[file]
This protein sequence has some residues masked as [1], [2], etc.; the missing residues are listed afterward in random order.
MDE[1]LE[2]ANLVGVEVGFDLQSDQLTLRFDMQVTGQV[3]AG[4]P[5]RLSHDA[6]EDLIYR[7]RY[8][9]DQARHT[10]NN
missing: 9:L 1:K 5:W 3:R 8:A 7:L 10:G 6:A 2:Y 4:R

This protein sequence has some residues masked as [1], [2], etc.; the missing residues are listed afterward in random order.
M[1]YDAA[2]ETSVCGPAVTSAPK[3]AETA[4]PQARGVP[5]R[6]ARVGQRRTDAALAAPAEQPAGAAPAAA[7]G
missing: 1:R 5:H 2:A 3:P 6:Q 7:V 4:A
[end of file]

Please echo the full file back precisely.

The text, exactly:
This protein sequence has some residues masked as [1], [2], etc.; the missing residues are listed afterward in random order.
MDE[1]LE[2]ANLVGVEVGFDLQSDQLTLRFDMQVTGQV[3]AG[4]P[5]RLSHDA[6]EDLIYR[7]RY[8][9]DQARHT[10]NN
missing: 9:L 1:K 5:W 3:R 8:A 7:L 10:G 6:A 2:Y 4:R

This protein sequence has some residues masked as [1], [2], etc.; the missing residues are listed afterward in random order.
M[1]YDAA[2]ETSVCGPAVTSAPK[3]AETA[4]PQARGVP[5]R[6]ARVGQRRTDAALAAPAEQPAGAAPAAA[7]G
missing: 1:R 5:H 2:A 3:P 6:Q 7:V 4:A